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The Surprising Reason This Peppa Pig Episode Got Banned From TV

Even adults have to admit there's a certain appeal to the long-running children's show "Peppa Pig." It follows the adventures of the eponymous Peppa Pig, who has loving parents and friends of all different animal species. Together, they go on various misadventures, from learning to whistle to attending playgroup sessions. Usually, each episode ends with an important lesson to impart to the audience, which primarily consists of kids four and under. 

It's a fun show that entertains kids and teaches them lessons that will come in handy before entering preschool. It's hard to imagine this kind of property courting any kind of controversy, but surprisingly, that's precisely what the show managed to accomplish with Season 1, Episode 47, "Mister Skinnylegs." In it, Peppa realizes she has a fear of spiders, and over time, she learns there's nothing to be scared of the eight-legged critters. It seems like an innocuous moral to show kids they have no reason to freak out when a spider is around, but the episode was enough to get banned in one country.

Australia banned the episode because everything is terrifying in Australia

You can witness the controversial "Peppa Pig" episode for yourself in its entirety on YouTube or via Amazon Prime if you have that service. If you live in Australia, it might be the first time you're ever watching this particular story. It may not seem like much on the surface, but teaching kids they shouldn't be afraid of spiders is apparently a lesson they don't want to teach in Australia because it's a country where everything wants to kill you.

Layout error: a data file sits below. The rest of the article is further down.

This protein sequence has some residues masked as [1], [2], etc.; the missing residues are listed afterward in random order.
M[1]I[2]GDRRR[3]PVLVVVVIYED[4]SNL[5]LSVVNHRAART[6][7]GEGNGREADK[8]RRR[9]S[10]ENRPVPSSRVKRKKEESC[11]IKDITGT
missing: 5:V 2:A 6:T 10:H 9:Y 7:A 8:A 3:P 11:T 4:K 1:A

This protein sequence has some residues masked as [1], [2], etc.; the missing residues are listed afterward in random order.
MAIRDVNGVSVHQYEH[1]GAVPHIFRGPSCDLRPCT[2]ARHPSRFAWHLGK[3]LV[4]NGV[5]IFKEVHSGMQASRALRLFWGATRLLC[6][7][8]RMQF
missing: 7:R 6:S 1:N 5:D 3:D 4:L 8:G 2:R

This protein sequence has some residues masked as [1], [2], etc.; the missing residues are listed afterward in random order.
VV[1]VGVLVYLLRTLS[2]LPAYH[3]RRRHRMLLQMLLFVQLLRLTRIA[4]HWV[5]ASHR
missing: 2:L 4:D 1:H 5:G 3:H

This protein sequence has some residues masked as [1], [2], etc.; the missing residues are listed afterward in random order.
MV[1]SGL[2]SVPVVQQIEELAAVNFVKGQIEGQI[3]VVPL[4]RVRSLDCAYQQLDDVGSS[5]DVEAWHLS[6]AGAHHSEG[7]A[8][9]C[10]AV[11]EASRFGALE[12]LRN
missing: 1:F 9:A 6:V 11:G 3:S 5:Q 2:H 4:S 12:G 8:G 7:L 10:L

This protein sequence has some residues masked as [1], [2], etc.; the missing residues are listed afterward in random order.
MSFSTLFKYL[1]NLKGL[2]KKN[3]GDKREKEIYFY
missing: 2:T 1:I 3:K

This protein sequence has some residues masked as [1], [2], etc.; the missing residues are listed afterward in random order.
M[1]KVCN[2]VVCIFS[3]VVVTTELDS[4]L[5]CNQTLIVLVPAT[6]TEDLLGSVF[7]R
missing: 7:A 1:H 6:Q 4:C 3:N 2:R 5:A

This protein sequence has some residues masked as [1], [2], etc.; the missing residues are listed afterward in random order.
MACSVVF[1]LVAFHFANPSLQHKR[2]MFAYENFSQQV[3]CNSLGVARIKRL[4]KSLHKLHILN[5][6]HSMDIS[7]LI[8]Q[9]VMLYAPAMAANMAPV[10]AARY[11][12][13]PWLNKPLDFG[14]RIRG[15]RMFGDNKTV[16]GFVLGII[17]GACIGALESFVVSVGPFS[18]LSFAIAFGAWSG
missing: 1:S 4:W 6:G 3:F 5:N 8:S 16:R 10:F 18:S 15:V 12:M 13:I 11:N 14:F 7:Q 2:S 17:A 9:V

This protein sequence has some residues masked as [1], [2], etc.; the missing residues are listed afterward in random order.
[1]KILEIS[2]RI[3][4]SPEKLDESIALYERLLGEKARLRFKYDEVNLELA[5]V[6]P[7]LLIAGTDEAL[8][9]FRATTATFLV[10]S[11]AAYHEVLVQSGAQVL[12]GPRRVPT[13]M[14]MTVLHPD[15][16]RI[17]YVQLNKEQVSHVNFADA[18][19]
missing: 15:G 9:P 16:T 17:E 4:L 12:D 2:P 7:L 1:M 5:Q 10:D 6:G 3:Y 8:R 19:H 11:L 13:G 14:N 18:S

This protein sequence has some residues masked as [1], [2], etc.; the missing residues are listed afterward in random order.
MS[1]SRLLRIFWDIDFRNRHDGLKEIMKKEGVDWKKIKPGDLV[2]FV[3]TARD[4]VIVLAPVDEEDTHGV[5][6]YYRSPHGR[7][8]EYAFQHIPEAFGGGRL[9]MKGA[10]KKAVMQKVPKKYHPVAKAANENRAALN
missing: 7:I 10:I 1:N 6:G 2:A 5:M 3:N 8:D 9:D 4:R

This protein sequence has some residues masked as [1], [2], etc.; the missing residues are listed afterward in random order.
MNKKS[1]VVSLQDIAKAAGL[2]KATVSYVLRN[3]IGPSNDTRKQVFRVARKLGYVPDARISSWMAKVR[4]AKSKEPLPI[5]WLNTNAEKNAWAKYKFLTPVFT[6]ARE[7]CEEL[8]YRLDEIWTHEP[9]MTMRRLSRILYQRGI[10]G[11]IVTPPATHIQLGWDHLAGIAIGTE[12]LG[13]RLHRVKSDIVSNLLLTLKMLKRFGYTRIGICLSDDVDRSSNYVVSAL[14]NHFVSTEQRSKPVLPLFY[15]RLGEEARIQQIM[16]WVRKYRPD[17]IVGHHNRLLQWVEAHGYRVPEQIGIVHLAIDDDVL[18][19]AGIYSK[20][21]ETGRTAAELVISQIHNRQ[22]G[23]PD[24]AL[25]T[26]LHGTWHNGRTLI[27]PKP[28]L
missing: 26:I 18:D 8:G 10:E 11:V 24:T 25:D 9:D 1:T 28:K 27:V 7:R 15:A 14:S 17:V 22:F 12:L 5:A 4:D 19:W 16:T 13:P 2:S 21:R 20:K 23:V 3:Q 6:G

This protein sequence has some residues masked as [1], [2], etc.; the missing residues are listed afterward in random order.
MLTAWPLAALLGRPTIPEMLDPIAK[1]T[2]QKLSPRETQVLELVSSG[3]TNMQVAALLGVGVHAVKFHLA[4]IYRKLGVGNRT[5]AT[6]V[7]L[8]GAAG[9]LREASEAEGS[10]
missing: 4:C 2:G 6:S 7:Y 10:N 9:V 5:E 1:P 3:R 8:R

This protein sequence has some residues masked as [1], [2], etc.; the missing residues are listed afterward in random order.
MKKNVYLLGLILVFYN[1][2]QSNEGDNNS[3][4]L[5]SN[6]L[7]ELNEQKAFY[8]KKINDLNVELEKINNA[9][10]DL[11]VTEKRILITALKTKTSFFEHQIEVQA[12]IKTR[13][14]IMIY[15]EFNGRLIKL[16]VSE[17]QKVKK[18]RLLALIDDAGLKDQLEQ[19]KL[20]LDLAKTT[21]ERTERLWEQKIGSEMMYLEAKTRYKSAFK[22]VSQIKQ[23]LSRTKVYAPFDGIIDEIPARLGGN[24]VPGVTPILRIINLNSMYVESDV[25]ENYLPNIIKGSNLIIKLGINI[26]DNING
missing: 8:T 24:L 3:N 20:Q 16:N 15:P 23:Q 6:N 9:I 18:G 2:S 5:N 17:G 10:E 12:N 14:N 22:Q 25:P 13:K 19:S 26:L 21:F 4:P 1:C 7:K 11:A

Australia banned the episode due to the fact the country contains many varieties of spiders, some of which are extremely dangerous (via The Evening Standard). Peppa Pig may have wanted kids not to be afraid, but in Australia, you should be afraid ... very afraid. 

Don't believe us? Allow us to introduce you to the redback spider, a.k.a. the Australian black widow, which is extremely venomous, able to cause severe illness and even death. And of course, there's the monstrosity known as the Sydney funnel-web spider, with venom so powerful it attacks the nervous system, resulting in death if antivenom isn't introduced quickly enough.

As such, it's understandable Australia wouldn't want its kids doing tea parties with its array of arachnids.